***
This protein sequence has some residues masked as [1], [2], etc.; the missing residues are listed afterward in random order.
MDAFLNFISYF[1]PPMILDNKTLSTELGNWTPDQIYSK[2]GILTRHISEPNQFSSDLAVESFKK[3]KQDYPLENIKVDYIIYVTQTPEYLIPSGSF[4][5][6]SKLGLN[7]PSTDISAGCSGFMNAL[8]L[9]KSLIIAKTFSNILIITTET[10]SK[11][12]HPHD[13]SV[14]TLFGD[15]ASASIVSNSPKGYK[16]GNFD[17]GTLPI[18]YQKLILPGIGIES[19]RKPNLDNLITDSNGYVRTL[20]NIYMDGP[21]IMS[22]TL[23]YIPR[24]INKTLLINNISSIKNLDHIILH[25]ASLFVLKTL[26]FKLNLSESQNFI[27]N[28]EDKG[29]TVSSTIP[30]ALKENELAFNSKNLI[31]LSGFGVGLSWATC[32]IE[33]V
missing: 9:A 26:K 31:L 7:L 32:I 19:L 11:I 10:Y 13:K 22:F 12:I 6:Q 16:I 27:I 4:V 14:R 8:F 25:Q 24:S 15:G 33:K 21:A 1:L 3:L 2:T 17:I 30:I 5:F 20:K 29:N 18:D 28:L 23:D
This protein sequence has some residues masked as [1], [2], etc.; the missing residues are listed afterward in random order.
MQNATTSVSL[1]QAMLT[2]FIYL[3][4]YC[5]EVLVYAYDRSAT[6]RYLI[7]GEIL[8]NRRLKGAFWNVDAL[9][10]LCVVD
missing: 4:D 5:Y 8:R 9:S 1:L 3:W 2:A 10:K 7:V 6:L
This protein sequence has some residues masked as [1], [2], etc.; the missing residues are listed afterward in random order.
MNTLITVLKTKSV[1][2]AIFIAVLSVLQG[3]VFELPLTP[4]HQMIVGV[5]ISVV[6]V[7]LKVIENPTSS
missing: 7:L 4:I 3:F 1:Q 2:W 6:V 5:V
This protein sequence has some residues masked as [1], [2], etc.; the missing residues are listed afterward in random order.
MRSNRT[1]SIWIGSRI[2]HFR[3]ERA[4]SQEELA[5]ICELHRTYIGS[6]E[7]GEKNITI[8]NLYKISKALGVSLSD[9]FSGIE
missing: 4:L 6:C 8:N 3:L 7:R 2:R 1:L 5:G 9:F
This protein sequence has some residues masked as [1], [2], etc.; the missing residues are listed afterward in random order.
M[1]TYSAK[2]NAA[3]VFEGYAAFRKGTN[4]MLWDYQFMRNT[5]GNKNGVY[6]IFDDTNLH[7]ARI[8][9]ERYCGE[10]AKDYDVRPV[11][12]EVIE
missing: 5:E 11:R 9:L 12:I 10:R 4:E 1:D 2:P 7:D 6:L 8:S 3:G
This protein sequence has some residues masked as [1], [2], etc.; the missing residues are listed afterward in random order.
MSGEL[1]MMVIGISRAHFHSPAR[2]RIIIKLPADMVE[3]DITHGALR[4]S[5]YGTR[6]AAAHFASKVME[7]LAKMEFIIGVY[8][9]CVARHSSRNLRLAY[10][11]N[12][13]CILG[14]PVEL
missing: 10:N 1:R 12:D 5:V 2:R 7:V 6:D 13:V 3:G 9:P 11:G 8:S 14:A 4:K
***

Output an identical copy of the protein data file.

This protein sequence has some residues masked as [1], [2], etc.; the missing residues are listed afterward in random order.
MDAFLNFISYF[1]PPMILDNKTLSTELGNWTPDQIYSK[2]GILTRHISEPNQFSSDLAVESFKK[3]KQDYPLENIKVDYIIYVTQTPEYLIPSGSF[4][5][6]SKLGLN[7]PSTDISAGCSGFMNAL[8]L[9]KSLIIAKTFSNILIITTET[10]SK[11][12]HPHD[13]SV[14]TLFGD[15]ASASIVSNSPKGYK[16]GNFD[17]GTLPI[18]YQKLILPGIGIES[19]RKPNLDNLITDSNGYVRTL[20]NIYMDGP[21]IMS[22]TL[23]YIPR[24]INKTLLINNISSIKNLDHIILH[25]ASLFVLKTL[26]FKLNLSESQNFI[27]N[28]EDKG[29]TVSSTIP[30]ALKENELAFNSKNLI[31]LSGFGVGLSWATC[32]IE[33]V
missing: 9:A 26:K 31:L 7:L 32:I 19:L 11:I 10:Y 13:K 22:F 12:I 6:Q 16:I 27:I 4:V 14:R 8:F 25:Q 24:S 15:G 33:K 21:A 1:L 3:L 2:T 17:I 30:I 5:F 20:K 29:N 18:D 28:L 23:D
This protein sequence has some residues masked as [1], [2], etc.; the missing residues are listed afterward in random order.
MQNATTSVSL[1]QAMLT[2]FIYL[3][4]YC[5]EVLVYAYDRSAT[6]RYLI[7]GEIL[8]NRRLKGAFWNVDAL[9][10]LCVVD
missing: 4:D 5:Y 8:R 9:S 1:L 3:W 2:A 10:K 7:V 6:L
This protein sequence has some residues masked as [1], [2], etc.; the missing residues are listed afterward in random order.
MNTLITVLKTKSV[1][2]AIFIAVLSVLQG[3]VFELPLTP[4]HQMIVGV[5]ISVV[6]V[7]LKVIENPTSS
missing: 7:L 4:I 3:F 1:Q 2:W 6:V 5:V
This protein sequence has some residues masked as [1], [2], etc.; the missing residues are listed afterward in random order.
MRSNRT[1]SIWIGSRI[2]HFR[3]ERA[4]SQEELA[5]ICELHRTYIGS[6]E[7]GEKNITI[8]NLYKISKALGVSLSD[9]FSGIE
missing: 4:L 6:C 8:N 3:L 7:R 2:R 1:L 5:G 9:F
This protein sequence has some residues masked as [1], [2], etc.; the missing residues are listed afterward in random order.
M[1]TYSAK[2]NAA[3]VFEGYAAFRKGTN[4]MLWDYQFMRNT[5]GNKNGVY[6]IFDDTNLH[7]ARI[8][9]ERYCGE[10]AKDYDVRPV[11][12]EVIE
missing: 5:E 11:R 9:L 12:I 10:R 4:E 1:D 2:P 7:D 6:L 8:S 3:G
This protein sequence has some residues masked as [1], [2], etc.; the missing residues are listed afterward in random order.
MSGEL[1]MMVIGISRAHFHSPAR[2]RIIIKLPADMVE[3]DITHGALR[4]S[5]YGTR[6]AAAHFASKVME[7]LAKMEFIIGVY[8][9]CVARHSSRNLRLAY[10][11]N[12][13]CILG[14]PVEL
missing: 10:N 1:R 12:D 5:V 2:R 7:V 6:D 13:V 3:G 9:P 11:G 8:S 14:A 4:K